The impact to the parks continues under the current shutdown

The Government Shutdown Is Turning Some National Parks into Garbage Dumps — Here’s How to Visit Responsibly
Ben Herndon / Tandem

Visitors to Joshua Tree National Park may want to re-think their plans this week as the park has closed down all of its campgrounds as of Jan. 2 due to the government shutdown.

The decision to close the campgrounds, CNN reported, came after the area became a health and safety concern. That is because the pit toilets are nearly overflowing and trash has become an issue due to the fact that employees are currently on furlough.

Related: These State Parks Have All the Beauty of National Parks — and None of the Crowds

During previous shutdowns, the park, along with others across the country, was completely closed to guests. However, under the Trump administration, the gates have remained open to guests, which means free access but few park employees to help keep the park clean and help keep visitors safe. “The park is being forced to take this action for health and safety concerns as vault toilets reach capacity,” the National Park Service (NPS) announced. “In addition to human waste in public areas, driving off-road and other infractions that damage the resource are becoming a problem.”

The NPS also explained that the government shutdown prevented it from making staff available to “provide guidance, assistance, maintenance, or emergency response.” It added, “Any entry onto NPS property during this period of federal government shutdown is at the visitor’s sole risk.”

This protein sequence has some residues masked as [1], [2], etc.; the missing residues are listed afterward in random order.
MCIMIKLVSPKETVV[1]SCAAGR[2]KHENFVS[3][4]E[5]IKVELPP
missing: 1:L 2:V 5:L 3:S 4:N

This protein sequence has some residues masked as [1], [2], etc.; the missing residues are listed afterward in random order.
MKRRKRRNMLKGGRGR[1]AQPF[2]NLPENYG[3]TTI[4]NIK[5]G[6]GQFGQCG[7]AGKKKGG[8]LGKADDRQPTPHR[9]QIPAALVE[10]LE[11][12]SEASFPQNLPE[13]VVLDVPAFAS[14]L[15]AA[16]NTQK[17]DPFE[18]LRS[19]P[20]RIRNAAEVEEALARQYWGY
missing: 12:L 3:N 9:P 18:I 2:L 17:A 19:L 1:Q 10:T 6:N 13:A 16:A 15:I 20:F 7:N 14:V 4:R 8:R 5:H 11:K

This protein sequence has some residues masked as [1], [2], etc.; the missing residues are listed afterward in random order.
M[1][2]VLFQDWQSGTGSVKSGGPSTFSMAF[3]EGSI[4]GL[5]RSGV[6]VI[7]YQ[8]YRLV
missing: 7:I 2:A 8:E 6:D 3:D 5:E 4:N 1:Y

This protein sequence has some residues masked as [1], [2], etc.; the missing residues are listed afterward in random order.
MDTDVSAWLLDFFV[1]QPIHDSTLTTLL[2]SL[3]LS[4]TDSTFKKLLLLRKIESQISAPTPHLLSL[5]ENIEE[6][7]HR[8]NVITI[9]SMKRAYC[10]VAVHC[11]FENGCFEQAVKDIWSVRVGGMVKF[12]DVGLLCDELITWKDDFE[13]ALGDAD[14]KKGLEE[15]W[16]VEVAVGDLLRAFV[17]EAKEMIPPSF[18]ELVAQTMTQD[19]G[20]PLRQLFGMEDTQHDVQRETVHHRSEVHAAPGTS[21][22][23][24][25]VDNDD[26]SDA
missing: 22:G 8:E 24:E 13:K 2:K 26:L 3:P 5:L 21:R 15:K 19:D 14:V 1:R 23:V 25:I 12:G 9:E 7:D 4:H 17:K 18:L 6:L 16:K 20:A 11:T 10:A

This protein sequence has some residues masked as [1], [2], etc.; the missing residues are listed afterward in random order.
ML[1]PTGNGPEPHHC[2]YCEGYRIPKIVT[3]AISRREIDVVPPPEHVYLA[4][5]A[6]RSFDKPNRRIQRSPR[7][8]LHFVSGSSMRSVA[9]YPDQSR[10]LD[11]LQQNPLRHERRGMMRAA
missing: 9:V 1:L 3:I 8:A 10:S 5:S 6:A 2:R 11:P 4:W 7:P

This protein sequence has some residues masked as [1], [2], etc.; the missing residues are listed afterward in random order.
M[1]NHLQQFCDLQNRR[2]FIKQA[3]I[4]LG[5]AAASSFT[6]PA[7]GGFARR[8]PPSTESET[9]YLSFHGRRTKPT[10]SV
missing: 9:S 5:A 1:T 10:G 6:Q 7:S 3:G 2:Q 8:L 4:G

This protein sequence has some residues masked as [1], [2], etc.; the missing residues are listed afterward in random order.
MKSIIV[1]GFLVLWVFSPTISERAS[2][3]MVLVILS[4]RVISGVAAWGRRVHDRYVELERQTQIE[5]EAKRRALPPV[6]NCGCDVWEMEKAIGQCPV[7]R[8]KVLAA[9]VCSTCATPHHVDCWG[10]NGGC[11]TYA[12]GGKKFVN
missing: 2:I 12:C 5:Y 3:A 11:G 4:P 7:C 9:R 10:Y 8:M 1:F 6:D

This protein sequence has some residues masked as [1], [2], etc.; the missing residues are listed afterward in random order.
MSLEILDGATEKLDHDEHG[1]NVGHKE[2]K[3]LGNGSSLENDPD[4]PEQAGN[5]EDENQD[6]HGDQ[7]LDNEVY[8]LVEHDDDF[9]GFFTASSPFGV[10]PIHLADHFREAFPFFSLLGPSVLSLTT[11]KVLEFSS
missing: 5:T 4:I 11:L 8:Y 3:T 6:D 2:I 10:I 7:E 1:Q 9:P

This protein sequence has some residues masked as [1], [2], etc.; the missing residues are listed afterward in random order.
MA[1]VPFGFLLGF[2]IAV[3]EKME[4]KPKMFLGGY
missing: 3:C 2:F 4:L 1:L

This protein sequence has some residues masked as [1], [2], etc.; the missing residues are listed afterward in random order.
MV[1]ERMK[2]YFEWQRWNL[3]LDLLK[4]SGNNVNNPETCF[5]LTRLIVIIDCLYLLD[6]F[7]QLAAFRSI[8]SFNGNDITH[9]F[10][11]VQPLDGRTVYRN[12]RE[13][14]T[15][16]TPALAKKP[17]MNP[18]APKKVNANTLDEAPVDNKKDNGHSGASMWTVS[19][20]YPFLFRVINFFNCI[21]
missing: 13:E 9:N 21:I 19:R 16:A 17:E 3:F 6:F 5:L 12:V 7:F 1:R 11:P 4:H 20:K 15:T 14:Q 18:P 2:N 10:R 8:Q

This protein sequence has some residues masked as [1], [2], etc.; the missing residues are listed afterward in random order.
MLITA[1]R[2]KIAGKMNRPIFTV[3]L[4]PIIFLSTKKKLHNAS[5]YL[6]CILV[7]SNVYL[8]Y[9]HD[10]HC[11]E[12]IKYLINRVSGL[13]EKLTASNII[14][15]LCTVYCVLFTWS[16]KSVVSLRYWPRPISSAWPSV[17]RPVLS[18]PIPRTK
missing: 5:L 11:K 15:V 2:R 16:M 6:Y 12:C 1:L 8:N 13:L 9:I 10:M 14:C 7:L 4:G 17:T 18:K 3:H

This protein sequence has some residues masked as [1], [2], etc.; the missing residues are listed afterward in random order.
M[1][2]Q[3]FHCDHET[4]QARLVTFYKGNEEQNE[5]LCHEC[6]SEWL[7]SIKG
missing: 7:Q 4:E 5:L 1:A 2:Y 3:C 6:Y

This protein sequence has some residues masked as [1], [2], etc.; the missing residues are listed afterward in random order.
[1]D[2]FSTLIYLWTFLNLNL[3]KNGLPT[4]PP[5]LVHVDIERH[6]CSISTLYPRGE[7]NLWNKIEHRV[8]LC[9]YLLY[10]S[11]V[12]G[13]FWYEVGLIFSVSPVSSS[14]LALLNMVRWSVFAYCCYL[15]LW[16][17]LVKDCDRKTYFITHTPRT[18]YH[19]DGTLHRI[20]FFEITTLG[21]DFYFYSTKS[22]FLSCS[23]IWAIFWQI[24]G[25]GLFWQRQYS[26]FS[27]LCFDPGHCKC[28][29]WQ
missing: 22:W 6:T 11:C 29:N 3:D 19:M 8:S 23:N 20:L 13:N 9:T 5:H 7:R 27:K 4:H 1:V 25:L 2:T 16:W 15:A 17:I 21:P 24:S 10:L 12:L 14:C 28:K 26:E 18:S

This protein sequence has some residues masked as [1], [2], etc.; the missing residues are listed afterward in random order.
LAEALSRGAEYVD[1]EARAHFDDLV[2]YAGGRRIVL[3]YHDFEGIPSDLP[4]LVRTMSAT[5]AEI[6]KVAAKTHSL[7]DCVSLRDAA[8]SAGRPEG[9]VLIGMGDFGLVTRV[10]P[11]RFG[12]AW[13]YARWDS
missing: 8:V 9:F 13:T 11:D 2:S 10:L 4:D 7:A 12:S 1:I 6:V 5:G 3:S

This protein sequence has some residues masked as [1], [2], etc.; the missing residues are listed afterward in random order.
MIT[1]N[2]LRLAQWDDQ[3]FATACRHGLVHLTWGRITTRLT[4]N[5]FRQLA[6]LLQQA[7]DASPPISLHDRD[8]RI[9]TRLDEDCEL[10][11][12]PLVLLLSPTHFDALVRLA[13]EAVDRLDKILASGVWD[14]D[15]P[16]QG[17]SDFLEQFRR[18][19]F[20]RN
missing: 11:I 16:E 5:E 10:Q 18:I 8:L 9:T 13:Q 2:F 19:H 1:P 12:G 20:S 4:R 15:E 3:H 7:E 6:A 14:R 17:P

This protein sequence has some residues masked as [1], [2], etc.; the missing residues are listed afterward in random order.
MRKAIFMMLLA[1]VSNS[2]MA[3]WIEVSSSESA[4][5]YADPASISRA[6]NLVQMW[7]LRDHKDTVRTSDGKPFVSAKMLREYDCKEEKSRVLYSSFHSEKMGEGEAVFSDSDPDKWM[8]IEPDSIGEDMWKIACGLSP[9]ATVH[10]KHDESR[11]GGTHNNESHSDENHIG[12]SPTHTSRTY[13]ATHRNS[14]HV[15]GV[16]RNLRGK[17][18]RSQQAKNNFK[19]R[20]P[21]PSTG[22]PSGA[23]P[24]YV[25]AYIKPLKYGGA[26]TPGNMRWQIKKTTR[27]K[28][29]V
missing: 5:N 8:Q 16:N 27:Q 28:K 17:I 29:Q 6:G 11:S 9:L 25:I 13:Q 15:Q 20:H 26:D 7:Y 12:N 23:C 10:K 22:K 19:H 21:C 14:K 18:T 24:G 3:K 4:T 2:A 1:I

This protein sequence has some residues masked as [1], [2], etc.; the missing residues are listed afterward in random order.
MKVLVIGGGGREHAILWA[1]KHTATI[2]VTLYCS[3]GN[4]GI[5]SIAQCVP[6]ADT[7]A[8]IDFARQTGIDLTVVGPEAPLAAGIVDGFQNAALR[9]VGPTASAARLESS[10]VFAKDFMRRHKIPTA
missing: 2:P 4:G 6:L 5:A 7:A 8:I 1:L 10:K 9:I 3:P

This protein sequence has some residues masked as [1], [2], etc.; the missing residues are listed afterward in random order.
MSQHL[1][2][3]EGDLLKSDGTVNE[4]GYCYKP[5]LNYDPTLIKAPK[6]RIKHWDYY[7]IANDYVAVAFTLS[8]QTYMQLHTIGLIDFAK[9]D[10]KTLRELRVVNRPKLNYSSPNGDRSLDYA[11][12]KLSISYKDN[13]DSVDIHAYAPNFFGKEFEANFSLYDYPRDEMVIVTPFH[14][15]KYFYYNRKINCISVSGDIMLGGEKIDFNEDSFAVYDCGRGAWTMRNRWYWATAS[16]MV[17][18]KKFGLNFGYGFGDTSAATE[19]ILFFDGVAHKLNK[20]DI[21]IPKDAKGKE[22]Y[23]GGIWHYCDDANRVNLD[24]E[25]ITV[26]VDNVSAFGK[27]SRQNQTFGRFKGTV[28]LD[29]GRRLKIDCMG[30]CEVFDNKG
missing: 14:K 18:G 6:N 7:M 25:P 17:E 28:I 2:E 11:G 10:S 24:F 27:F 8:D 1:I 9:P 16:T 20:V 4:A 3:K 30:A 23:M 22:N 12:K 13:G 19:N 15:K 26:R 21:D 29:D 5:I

The only thing left to prevent Joshua Tree from being overrun by garbage is the diligent work of volunteers.

“People are doing it because we love this place and we know how trashed it’ll get if we don’t,” Sabra Purdy, owner of the rock-climbing guide service Cliffhanger Guides, told The Washington Post. According to Purdy, she and others have been collecting garbage and cleaning the bathrooms out of the simple goodness of their hearts and love for the nation’s parks. But still, they can’t keep going forever.

“Once those port-a-potties fill up, there’s no amount of cleaning that will save them,” Purdy said. “At that point, I think I’m going to have to tap out.”

And Joshua Tree isn’t alone in its issues, or its decision to close campgrounds. Officials at Yosemite made the decision to close camps and several areas last week after it too faced a health and safety crisis.

If you feel the need to visit a park during the shutdown, there are responsible ways to do so. The most important rule to remember is the “leave no trace” set of principles. That includes packing up every single piece of trash you create and bringing them out of the park with you. As for bathrooms, the leave no trace principle means forgoing the overflowing toilets and digging out what is known as a “cathole” instead. This is a small hole dug six to eight inches deep located at least 200 feet from any water source, camp, or trail. Deposit your waste there and cover the hole when you’re done. Read more about leave no trace here and remember, the parks are both a national treasure and a gift and should be treated as such, shutdown or no shutdown.

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